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Judge finds DA Todd Spitzer violated Racial Justice Act while discussing now convicted double-murderer

(OC Register) Racially charged comments by DA Todd Spitzer about a Black man since convicted in a brutal Newport Beach double-slaying violated the state Racial Justice Act but will not lead to a reduction of special circumstances murder charges, a judge ruled on Friday morning.

Orange County Superior Court Judge Gregg L Prickett found that comments Spitzer made about Jamon Buggs during a closed-door meeting about whether to seek the death penalty in the double-murder case ran afoul of the California law that addresses racial bias in prosecutions.

Judge Prickett, however, said the appropriate legal remedy for the racial comments would have been taking the death penalty off the table, a decision the DA’s office already proactively made prior to trial when they decided to instead seek life without the possibility of parole. Given the facts of the killings, the judge added, it was not in the interest of justice to reduce the charges of which Buggs was recently convicted.

Spitzer has repeatedly denied the allegations of racial bias, previously describing the accusations as “baseless and quite frankly offensive.”

Buggs’ hearing will resume on Friday afternoon, when he is expected to be sentenced to life without the possibility of parole for the April 1, 2019 killings of 38-year-old Darren Partch and 48-year-old Wendi Miller.

Buggs apparently wrongly believed that Partch, a former minor-league hockey player, was in a relationship with Buggs’ estranged girlfriend. Buggs interrupted Partch and Miller having sex in Partch’s Newport Beach condominium and, according to the defense, mistook Miller for his ex-girlfriend before shooting both Partch and Miller to death.

Buggs was arrested several days later, while prosecutors say he was trying to track down and kill another man who was actually in a relationship with his ex-girlfriend.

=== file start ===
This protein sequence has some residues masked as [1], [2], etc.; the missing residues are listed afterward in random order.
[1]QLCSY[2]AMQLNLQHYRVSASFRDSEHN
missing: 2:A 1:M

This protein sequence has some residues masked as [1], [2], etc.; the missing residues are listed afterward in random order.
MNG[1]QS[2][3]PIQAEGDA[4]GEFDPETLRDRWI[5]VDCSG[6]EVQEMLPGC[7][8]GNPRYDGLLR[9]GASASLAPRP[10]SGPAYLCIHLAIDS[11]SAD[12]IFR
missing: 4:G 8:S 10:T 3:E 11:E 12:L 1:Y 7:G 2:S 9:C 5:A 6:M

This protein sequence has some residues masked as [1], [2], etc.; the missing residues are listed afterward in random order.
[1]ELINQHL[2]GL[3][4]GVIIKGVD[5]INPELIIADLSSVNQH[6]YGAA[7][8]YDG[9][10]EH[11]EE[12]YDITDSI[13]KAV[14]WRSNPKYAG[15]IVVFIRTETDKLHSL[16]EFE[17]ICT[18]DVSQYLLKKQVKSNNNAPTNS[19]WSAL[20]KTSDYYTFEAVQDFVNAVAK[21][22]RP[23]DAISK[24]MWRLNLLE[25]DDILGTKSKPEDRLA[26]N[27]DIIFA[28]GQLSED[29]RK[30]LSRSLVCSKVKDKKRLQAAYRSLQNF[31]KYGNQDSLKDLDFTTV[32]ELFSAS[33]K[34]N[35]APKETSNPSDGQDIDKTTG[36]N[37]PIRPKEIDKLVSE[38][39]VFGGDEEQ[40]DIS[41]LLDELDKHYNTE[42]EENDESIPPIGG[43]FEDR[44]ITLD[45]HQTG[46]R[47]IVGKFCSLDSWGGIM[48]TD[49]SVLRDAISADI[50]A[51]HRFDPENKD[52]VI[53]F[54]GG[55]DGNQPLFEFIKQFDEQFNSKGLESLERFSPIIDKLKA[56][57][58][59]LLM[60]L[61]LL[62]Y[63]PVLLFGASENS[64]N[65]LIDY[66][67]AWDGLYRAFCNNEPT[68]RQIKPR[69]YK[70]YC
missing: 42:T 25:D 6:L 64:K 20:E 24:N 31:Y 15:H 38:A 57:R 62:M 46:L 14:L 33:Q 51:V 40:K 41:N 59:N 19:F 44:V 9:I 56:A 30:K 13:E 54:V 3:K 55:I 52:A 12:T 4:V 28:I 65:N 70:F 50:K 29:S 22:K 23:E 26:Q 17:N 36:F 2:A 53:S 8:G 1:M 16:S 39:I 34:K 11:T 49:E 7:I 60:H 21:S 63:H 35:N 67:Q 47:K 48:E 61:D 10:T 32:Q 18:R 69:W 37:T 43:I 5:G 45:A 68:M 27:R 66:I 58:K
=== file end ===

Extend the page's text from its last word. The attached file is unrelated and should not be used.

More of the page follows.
Buggs’ attorneys did not dispute that he carried out the killings but argued to jurors that the slayings occurred in the heat of passion and were not premeditated first-degree murders.

During a pre-trial internal meeting with top DA officials about whether to seek the death penalty against Buggs, Spitzer asked about the race of Buggs’ former girlfriends and said he “knows many Black people who enhance their status by only dating ‘White women,’” according to internal DA memos. Buggs is Black, Partch and Miller were White and Buggs’ ex-girlfriend is White.

Spitzer has said that he was trying to determine the racial overtones of the case. Prosecutors on Friday noted that discussion of his mental status during the trial focused on him “confusing one curly-haired blonde for another.” Since Spitzer ultimately opted not to pursue the death penalty, prosecutors argued that “no adverse action” was taken against Buggs because of his race.

Denise Gragg, one of the attorneys representing Buggs, told the judge on Friday that Spitzer’s comments were an example of “the oldest bias that exists” regarding Black men and White women.

“If you can’t even recognize that is a bias, how can you assure yourself or us that there were not decisions made in this case or not made in this case that were influenced by that bias?” Gragg asked.

Buggs repeatedly refused to delay his trial in order for his attorneys to look into the impact of the racial comments. On Friday, Buggs attempted to fire his attorneys and represent himself, a request the judge denied by explaining it should have been made prior to the actual trial and is no longer timely.

Buggs at times interrupted the judge and at one point asked to be brought back into lockup, describing himself as being treated like a “slave.”

“Why should I sit here and have you tell me what my life is going to be like?” Buggs asked the judge.

The judge calmly pushed back, telling Buggs not to put words in his mouth. When asked by the judge whether he wanted to waive his presence at Friday’s hearing, Buggs ultimately declined and remained in the courtroom.